When Micah and I talk about our honeymoon, it always ends in bitter laughter. We had good plans, we thought. Here’s a short version of what we planned: We knew we both don’t like beaches and hot weather. So we headed to New England. We knew we wouldn’t want to travel far after the wedding. So we spent two nights only 2 hours away. Then we headed up through Scranton (2 nights) to New Hampshire (9 nights in 2 places). My parents gave us a week in their time-share, which was basically like a little 1-bedroom apartment. It was a relief from the hotel rooms.
We forgot to take into account some important things about ourselves. For starters: we don’t like to travel. At all. Neither of us. I’ve had 2 good vacations (excluding chilling with you Canadians in Toronto, but that was just chilling), Micah’s had 1. We only really like going places if we’re visiting friends or family.
That combined with some stuff I’m not going to go into here made for a rather miserable honeymoon. We managed to cope but it wasn’t fun.
You know what made us happy? Getting home. I was still job hunting, but we were comfortable in our own place. We made a few day trips to DC. We took walks and cooked together and went for coffee and rented movies. That was us.
I’m not saying what was right for our honeymoon will be right for you. But here are some tips I’ve drawn from our experience:
1. You don’t have to take the honeymoon right after the wedding. I think taking a week off to spend together is a good idea. But it doesn’t have to be something elaborate.
There’s a lot of pressure around the wedding. Lots of stress and expectation. Honeymoons bring more expectation—of having a good time, great sex, all that. You’re supposed to be off your head with joy the entire time and that’s a lot of pressure to be dealing with. Going on a honeymoon at a different time lowers those expectations. That would have meant a lot to us!
This also frees you up to have a less conventional wedding date which is a great way to save money and bridal sanity. If you’re a beach person, you can still get married in March or September and plan the honeymoon for later. Everything wedding is easier to book when it’s not the summer and things may actually be cheaper.
And if you don’t have the money for what you really want…take the time to save up for it! Waiting won’t kill you, it may even mean you’ll enjoy yourself more.
2. You don’t have to go at a conventional time of year. Another thing about us…we hate summer. Some people like it, we don’t. We might have been much happier in the fall or spring if we’d traveled at all. We got married two days after our 5-year anniversary of dating, which is why we picked July at all. The summer didn’t affect the happiness of the wedding, but it was a big part of the honeymoon suckiness.
Even if you’re a beach person and getting married in June, you might want to think of putting off the honeymoon. There are enough beaches around the world that you can always find somewhere warm and sunny. If it’s off-season you may get a much better deal as well.
3. Do something instead of a honeymoon. Honeymoons cost a lot. I’m not saying cut out the honeymoon to save money, but if you’re just going on the honeymoon because everyone goes on the honeymoon, why not use the money for something you’d like?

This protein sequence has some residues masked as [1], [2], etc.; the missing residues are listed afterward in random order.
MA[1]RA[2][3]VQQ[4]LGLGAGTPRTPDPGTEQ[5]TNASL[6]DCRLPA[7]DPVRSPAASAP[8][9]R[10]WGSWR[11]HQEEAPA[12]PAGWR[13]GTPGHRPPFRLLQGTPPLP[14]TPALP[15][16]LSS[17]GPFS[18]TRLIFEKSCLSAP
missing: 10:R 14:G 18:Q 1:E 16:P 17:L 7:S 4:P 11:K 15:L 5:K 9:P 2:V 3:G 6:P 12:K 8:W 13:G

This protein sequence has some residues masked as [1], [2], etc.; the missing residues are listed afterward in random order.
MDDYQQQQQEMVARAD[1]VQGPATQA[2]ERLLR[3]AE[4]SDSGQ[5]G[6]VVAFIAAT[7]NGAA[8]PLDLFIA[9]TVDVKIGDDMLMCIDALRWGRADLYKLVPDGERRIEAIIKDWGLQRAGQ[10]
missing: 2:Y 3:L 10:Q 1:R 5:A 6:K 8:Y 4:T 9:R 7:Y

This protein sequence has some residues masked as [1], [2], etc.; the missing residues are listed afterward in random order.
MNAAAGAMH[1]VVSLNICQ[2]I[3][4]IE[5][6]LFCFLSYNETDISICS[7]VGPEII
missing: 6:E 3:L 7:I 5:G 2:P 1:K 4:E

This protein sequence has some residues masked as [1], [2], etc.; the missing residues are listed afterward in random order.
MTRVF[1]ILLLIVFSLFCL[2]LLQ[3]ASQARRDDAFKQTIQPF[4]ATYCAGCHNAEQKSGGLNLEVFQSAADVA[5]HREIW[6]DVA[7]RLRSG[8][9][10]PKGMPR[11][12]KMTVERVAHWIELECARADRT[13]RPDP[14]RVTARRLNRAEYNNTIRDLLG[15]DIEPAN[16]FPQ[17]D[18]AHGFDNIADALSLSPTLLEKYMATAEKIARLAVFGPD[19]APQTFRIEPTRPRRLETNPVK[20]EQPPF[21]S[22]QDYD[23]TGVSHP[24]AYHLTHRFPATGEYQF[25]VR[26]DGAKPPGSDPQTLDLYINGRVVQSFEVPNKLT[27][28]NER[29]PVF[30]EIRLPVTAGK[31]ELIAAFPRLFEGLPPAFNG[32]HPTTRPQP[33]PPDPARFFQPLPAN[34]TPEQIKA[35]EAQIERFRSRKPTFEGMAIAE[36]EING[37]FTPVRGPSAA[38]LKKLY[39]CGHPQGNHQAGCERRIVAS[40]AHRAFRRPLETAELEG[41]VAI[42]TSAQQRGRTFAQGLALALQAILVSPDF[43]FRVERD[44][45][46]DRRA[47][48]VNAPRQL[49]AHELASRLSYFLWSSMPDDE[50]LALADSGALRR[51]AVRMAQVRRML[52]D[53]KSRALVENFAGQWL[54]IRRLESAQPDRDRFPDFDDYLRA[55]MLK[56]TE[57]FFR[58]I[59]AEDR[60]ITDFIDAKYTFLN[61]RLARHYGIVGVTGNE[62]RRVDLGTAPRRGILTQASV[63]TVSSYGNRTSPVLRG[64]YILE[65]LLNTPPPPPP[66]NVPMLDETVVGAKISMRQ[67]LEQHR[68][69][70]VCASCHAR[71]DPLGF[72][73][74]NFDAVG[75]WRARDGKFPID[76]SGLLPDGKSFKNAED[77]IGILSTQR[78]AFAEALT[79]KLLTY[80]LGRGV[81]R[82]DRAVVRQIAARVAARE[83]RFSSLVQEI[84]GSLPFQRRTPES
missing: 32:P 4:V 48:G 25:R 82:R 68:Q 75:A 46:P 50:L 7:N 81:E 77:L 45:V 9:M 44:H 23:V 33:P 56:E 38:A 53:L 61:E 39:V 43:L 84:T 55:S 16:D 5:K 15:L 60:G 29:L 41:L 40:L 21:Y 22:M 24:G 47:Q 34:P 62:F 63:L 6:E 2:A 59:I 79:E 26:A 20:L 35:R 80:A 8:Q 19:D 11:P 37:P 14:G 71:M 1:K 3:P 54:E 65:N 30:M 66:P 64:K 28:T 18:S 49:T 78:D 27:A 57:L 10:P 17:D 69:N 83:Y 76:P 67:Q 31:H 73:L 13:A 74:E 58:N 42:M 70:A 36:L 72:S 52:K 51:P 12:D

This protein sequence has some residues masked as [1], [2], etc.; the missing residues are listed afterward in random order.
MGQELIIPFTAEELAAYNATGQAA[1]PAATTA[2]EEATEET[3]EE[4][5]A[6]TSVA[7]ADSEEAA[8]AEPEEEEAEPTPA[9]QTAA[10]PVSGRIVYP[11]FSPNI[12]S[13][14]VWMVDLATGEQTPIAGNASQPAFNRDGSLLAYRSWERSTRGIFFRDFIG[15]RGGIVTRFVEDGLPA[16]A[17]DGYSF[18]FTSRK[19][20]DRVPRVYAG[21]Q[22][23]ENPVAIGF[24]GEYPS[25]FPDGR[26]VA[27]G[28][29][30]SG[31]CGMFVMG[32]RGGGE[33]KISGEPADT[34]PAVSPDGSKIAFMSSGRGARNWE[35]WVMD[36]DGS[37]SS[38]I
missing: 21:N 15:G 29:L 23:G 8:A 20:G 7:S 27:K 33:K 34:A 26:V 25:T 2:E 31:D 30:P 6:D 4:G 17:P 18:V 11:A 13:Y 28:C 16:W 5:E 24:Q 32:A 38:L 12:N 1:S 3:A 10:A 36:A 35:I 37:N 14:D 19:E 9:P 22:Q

When I look back and consider alternatives (which I don’t do much but have been this week), I know something that would have made me very happy. Going to NYC for just one night to see a Broadway play/musical. Or heck, for the price of the honeymoon make it two nights and two plays! Then coming back to DC and chilling at our apartment, taking walks, seeing monuments, going for coffee, borrowing movies from the library, all that fun stuff. Basically what we did after the honeymoon without the pressure of job-hunting.
That would have made me so happy. We couldn’t afford 2 weeks in New York, but 2 nights & plays wouldn’t have broken the budget…and we’d already paid the rent down here. Getting around in DC is quite cheap (metro!!) and many attractions are free.
Hopefully we’ll still get that trip in a few years. Remember that even if your wedding or honeymoon ends up sucking it doesn’t mean your marriage will, or that you can’t plan fun things in the future.
4. Know yourself. This is critical in all parts of life, but especially when planning weddings. Know what it is you really want. When you get married, everything is expected to fall into special patterns that fit our current culture.
If you don’t think those current patterns fit the two of you, then screw it! Getting married, going on the honeymoon is a time for YOU to celebrate the beginning of your life together. You don’t have to wear white or have attendants or favors or a reception. You don’t have to go someplace right after the wedding. You don’t have to spend $20,000.
Be courteous and hospitable to your guests, but do what makes the two of you happy. Your guests should be able to cope with a non-cookie cutter wedding as long as they’re fed and have places to sit. They might even prefer it. Your friends should respect your choice to go back to work right after the wedding or to hang around your apartment.
The one place where we knew ourselves (besides the wedding/reception, which was fun!) was right afterwards. We went back to my parents’ house to change and then went out to Border’s for coffee and books. Spent a couple hours there before heading out. That was the happiest part of my honeymoon. Just doing what we’ve found fun for the last few years and still find fun.
Any tips on how not to honeymoon? Some things that made your honeymoon better?
Some of us will go on to post more on Wednesday (or Thursday!) because we have a couple good ideas, so check back then. They’ll be turned into an e-book pretty soon too.